Subject: I have found a CD that I think you would enjoy
Genres: Folk, Pop, Rock, Classic Rock
Japanese-only SHM-CD (Super High Material CD) paper sleeve pressing of this classic album from the British singer/songwriter and entertainer, originally released in 1971. SHM-CDs can be played on any audio player and deli... more »
Japanese-only SHM-CD (Super High Material CD) paper sleeve pressing of this classic album from the British singer/songwriter and entertainer, originally released in 1971. SHM-CDs can be played on any audio player and delivers unbelievably high-quality sound. You won't believe it's the same CD! Universal. 2008.
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One of the all-time great live albums
Johnny Boy | Hockessin, DE | 07/29/2010
(5 out of 5 stars)
"In late 1969, word caught on about a English singer-songwriter named Reginald Dwight. He had released several cover albums worth of stuff in the late-1960s under his stage name Elton John (these albums can be found here on Amazon: Search "Elton John 1969-1970" and you'll get some results) and in 1969, he landed a deal with Polydor Records. He released his debut LP that year, 'Empty Sky,' which went largely unnoticed in all areas of the world.
What a difference a year makes, however. By 1970, Elton John had released his sophomore album, which was self-titled, and it sold very well. Featuring the hit single 'Your Song' and the popular album track 'Take Me to the Pilot,' the 1970 album proved to be quite a turning point for 23-year old Elton's career.
Eventually, America caught on about Elton, realized his talent, and on November 17, 1970, Elton took the stage to a crowd of about 150 people at a local radio studio for a short live performance. Little did anyone know the impact this live performance would have on the young and fledgling John's career.
Fans and critics raved about John's performance at this radio show; by early 1971, it was widely bootlegged. Eventually, to satisfy the bootlegger's and the rapidly-growing Elton fans, Polydor Records, Elton's label, released the concert on an album called '17-11-70' (now retitled '11-17-70' for the CD reissue).
There's the background on this performance. Read on for the review.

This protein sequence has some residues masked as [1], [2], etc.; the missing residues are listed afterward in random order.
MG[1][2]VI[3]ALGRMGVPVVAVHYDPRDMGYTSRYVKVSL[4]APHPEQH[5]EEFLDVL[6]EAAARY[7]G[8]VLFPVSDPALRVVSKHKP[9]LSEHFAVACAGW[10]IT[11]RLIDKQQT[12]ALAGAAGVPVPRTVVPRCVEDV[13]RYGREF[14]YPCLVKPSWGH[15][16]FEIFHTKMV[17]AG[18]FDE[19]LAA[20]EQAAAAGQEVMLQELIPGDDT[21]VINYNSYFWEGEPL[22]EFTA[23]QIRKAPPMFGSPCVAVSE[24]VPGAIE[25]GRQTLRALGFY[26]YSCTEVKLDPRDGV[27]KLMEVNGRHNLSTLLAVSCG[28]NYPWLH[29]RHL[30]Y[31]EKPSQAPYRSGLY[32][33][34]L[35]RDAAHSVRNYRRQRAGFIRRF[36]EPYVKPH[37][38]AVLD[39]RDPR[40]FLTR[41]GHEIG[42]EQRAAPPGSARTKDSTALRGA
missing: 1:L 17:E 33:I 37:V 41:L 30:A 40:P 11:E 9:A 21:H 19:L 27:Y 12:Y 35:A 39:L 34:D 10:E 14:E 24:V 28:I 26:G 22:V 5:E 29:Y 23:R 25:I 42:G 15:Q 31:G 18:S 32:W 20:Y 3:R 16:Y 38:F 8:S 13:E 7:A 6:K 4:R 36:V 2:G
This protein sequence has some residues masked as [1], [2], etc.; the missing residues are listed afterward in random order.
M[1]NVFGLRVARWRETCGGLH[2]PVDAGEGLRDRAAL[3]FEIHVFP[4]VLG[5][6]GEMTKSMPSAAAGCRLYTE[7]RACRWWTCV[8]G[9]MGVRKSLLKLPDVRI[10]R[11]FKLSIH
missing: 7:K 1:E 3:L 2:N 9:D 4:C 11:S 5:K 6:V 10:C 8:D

To this day, this is in my opinion the best Elton John live album (although 'Live in Australia' comes close -- but that's another review). The sound cannot be beaten. It's incredible. Elton's band is clearly having a blast, and despite the small crowd, clearly they are as entertained as one could be by the young Elton. Right from the moment fellow DJ Dave Herman introduces Elton to the stage to open the album (and the show), you know this is going to be something special.
The best version of 'Take Me to the Pilot' appears on this album, with Elton just singing his heart out and pounding the crap out of the keys on his piano. Clearly the crowd is really enjoying Elton's showmanship here, and more importantly, his incredible playing skills too (Elton knows how to play the keys -- no denying it).
A fascinating cover of the Stones' 'Honky Tonk Women' is also here. This cover is an interesting one, no doubt, definitely one of the better Rolling Stones cover songs out there (believe me -- the Stones are one hard band to cover). Elton sings with great range here, and his band (as always) supplements him quite nicely as well.
But the real highlight is the finale. 'Burn Down the Mission' in all of its 20-minute glory. 'Tumbleweed Connection' would not be released for another month, so at the time of this show, this song was unheard of. But boy, does Elton and company jam. The piano playing on this version is AMAZING -- proving what a wizard Elton is behind the piano, and also showcases Elton's backing band as well. This is truly one of the all-time great moments in rock and roll's live concert history.
Overall, if you do not own '11-17-70' yet, buy it NOW. This live album made me an Elton John fan, and I will almost guarantee you, it will make you one too. The playing here is perfect, Elton is in tip-top shape, and this proves that Elton could really do it all -- play like a virtuoso, sing brilliantly, and entertain the crowd despite its small size. This was the album (if you ask me) that truly showcased the young Elton's skills and proved that he was going to be a star for a long time.
However, if I may offer some advice: Buy the Polydor edition used because the sound quality on that edition is much, much better. The Rocket remaster has remixed the tracks (to a certain extent) so the sound is slightly different. I prefer the original Polydor CD issue. That's the version to track down. However, in contrast, if you are a true Elton fan or a fan who doesn't feel like tracking down the original Polydor issue, buy this edition for 'Amoreena,' which was added here as a bonus track and does not appear on that issue. 'Amoreena' is offered here in a stellar version, however, one must wonder how it would sound un-remixed...
I strongly recommend '11-17-70.' Go for the Polydor edition (or both -- if you are a die-hard fan), sit down, relax, and enjoy the show!
Highly, highly, HIGHLY recommended.